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Slaphappy

Discussion in 'Setup & Repair [DB]' started by lermgalieu, Feb 18, 2002.


  1. lermgalieu

    lermgalieu Supporting Member

    Apr 27, 2000
    Palo Alto, CA
    I did some searches and I couldn't quite find a tread that addressed this issue exactly - I am starting to learn slap style on my double bass. Its fun as heck, but it won't be my main style in the forseeable future. Here's the thing - I have been informed that getting bridge adjusters will really help me be able to get under the strings without moving my hand too far towards the bridge.

    Here's the question - can I adjust 'em easily on the fly? Like between two songs in the time it wouldn take to tune? Or do I need to loosen all the strings or something before lowering/raising the bridge?

    Second question: Has anyone had 'em installed recently by a luthier? How much can I expect to pay for a fairly "standard" set of adjusters installed?

    Third question: Is it true that rockabilly type slapping sounds best with gut strings or a solo set tuned to normal (EADG) tuning?

    I know this is a lot of questions, if anyone can help me with any of 'em, I'd be tickled pink.
     
  2. Bob Gollihur

    Bob Gollihur GollihurMusic.com

    Mar 22, 2000
    New Joisey Shore
    Big Cheese Emeritus: Gollihur Music


    Most adjusters will make it necessary to loosen your strings, though I have heard that the exotic wood adjusters from Kolstein do not. I don't think you really want to do that on stage, could wreak havoc with tuning stability. Frankly, all the room you really need at the end of the fingerboard is enough space for you to slip your fingers in there to pull and slap - that height is not really too high for playing "normally" if that is your goal. Certainly not low enough for fingerboard growl, but then what kinda gig are you playing!?!?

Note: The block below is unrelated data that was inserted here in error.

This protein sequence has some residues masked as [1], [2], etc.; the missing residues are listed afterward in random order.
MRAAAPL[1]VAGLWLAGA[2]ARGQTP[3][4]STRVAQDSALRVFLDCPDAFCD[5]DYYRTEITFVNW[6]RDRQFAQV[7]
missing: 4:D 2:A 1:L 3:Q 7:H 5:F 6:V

You may find it a little more economical to have a luthier fit a bridge with adjusters already installed. While this doesn't apply to all luthiers, but the labor to install adjusters in your bridge may make more economic sense to buy a new bridge - and then you always have a backup bridge.

    Yes. ;)

    Both. Depends on the strings and the widely varying opinions of a whole lot of folks.

     
  3. lermgalieu

    lermgalieu Supporting Member

    Apr 27, 2000
    Palo Alto, CA
    Bob - thanks for the replies. I guess I am just going off how high my strings are right now, and to slap where it sounds best - about midway between there the neck meets the body and the end of the fingerboard - its a bit tough to get the "G" and the "E" strings right now, especially if fingering notes up high. However, I really like the action I currently have for playing pizzicato, like I generally would. A bit of the growl... SO basically you are saying I will need to make a compromise? Dang compromises...
     
  4. Bob Gollihur

    Bob Gollihur GollihurMusic.com

    Mar 22, 2000
    New Joisey Shore
    Big Cheese Emeritus: Gollihur Music
    Well, like I said, I understand the Kolsteins can be adjusted, but I don't know that anyone would suggest that it would be a good idea to do so between tunes.

    But I'm perfectly happy to be contradicted. I'm still learning.
     
  5. lermgalieu

    lermgalieu Supporting Member